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PostPosted: Fri Oct 14, 2011 1:31 am 
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In Jodo Shinshu/Shin, only Amida Buddha saves, by a pure grace that circumvents the necessity of practices performed in "The Path of the Sages" which are aimed at attaining enlightenment. Shin might encourage mindfulness and meditation, but only with the understanding that these actions are not in themselves salvific and do not confer enlightenment. Amida takes care of that department. So if the adherant wants to practice, fine, so long as s/he realizes that Amida, not practices, saves.

But how does Shin regard mystical experience? Presumably if a Shin adherant had an experience of divine union, or specifically, union with Amida, Shin would give the same reply that it does in regard to practices: Mystical experience is fine, but it is not necessary to have it, and it does not save or confer enlightenment. At any rate, that's what I'm guessing Shin would say.

If the above surmise is correct, can anyone address the issue of mystical union/experience from a Shin perspective...? I am surprised that for all the devotion and love directed to Amida Buddha, I have never come across any Shin reports of an actual spiritual union with Amida; and certainly, I have seen no "Non-Dual" claims to the effect that our "I amness" is at base Amida's "Amness".

Instead, the union between adherant and Amida seems to simply consist of "being embraced". And, of course, being embraced by Amida is more than "good enough". However, my question is not about experiencing or acquiring "more", but rather why this particular "more" is not evident in Shin texts. Shin people seem never to experience and extoll Amida's embrace to the extent that, say, bhakti devotion in Hinduism, or devotion to the Sacred Heart of Jesus or Mary in Catholicism, express their versions of devotion and union.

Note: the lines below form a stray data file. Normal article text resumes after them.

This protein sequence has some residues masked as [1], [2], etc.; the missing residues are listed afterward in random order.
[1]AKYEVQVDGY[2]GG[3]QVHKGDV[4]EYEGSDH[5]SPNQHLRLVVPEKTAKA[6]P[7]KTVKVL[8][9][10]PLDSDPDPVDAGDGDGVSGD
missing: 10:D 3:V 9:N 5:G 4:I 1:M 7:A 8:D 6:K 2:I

So my question is twofold:

1. Has any historical Shin adherant claimed mystical union with Amida; do any contemporary people claim it ? And if not, why not?
2. If such an experience should occur, how would it - or would it not - fit into the Shin model of Amida's embrace?

Insights, anyone?


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PostPosted: Fri Oct 14, 2011 9:15 am 
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Shin is a school of Buddhism, sounds evident but it's quite important not to forget. Therefore to comprehend its doctrine to the fullest requires some understanding of Mahayana. "Mystical union" is quite a theist concept. In Buddhism there is no "Self" that unites with a divine being. Also, Buddhism has a sophisticated meditation tradition, so all those "experiences" one may have are very well studied and explained there. If you're looking for something similar to union, in other schools' teachings you find that Amida is identified with buddha-nature that is the original nature of mind.

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"Neither cultivation nor seated meditation — this is the pure Chan of Tathagata."
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“Don’t rashly seek the true Buddha;
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Does marvelous nature and spirit
Need tempering or refinement?
Mind is this mind carefree;
This face, the face at birth."

(Nanyue Mingzan: Enjoying the Way, tr. Jeff Shore; T2076p461b24-26)


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PostPosted: Fri Oct 14, 2011 4:28 pm 
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Astus wrote:
Mystical union" is quite a theist concept.


No it's not, esp. as steveb1 has defined it (my first question was "what is mystical?" and then he defined his terms).

The problem is that as deluded beings we are subject to ingrained habits of delusion and ignorance, in particular dualism. On a deep emotional level we persist in dualism and this gives rise to all the gross habits of ignorance: anger, desire, jealousy, attachment, pride, etc.

The problem is that most of us do not experience union or constant identification with Buddhanature however our specific school teaches this.

However the question was raised in the specific context of Shin Buddhism which presents a unique view and in comparison to other Mahayana schools seems to emphasize the duality between foolish, ordinary sentient being and Amitabha. In this context the experience of shinjin appears to the the ideal. The stories of people who have attained shinjin might be a good starting point.